Traditional Chinese Medicine TCM represents a much broader system of medicine that includes acupuncture, herbs, massage, diet and exercise therapy. TCM is probably the most common style of acupuncture practiced today.
The underlying basis of TCM is that all of creation is born from two opposite principles, Yin and Yang, that are in constant motion, creating a fluctuating balance in the body. Disease results when either yin or yang is in a state of prolonged excess or deficiency.
The TCM acupuncturist bases treatment on a Pattern of Disharmony according to the Eight Principles, which is a further breakdown of yin and yang. The Eight Principles are guiding factors used to establish where the patient is out of balance and where the treatment should be focused.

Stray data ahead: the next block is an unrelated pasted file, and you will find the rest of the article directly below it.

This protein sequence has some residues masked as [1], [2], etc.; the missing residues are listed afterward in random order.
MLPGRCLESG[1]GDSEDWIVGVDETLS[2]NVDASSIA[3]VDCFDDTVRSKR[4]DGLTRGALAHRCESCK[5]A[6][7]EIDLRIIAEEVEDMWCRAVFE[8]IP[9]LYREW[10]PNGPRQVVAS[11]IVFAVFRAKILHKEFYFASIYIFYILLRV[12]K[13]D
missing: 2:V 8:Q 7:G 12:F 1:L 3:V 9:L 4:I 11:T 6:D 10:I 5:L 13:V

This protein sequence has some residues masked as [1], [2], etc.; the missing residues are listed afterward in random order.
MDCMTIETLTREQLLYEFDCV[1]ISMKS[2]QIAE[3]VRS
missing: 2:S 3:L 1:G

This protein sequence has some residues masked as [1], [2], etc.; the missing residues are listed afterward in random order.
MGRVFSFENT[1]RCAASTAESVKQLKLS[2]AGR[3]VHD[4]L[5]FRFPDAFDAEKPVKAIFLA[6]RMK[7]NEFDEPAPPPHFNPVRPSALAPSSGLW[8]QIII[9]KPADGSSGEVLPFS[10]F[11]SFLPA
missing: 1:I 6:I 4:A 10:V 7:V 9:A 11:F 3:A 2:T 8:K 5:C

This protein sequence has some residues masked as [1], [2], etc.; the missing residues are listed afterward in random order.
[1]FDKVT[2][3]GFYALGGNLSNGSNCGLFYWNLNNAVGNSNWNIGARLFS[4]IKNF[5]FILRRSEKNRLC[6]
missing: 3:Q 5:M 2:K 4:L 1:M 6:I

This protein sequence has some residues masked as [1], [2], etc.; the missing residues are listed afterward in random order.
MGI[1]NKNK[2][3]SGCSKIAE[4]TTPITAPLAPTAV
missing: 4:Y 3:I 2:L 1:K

The Eight Principles are basic divisions of symptoms:
- Yin or Yang(yin-yang)
- Superficial or internal (li-biao)
- Cold or hot (han-re)
- Deficient or Excess (xu-shi)
TCM practitioners evaluate their patients health problems using various combination of the eight guiding principles. For example, a patient might be diagnosed as having an “internal cold” or “external heat” condition. Used in conjunction with the five element theory (see next blog entry), the eight guiding principles give the TCM practitioner a more complete picture of a patient’s energy imbalances and determine the treatment to be pursued through acupuncture, herbs, diet, and exercise.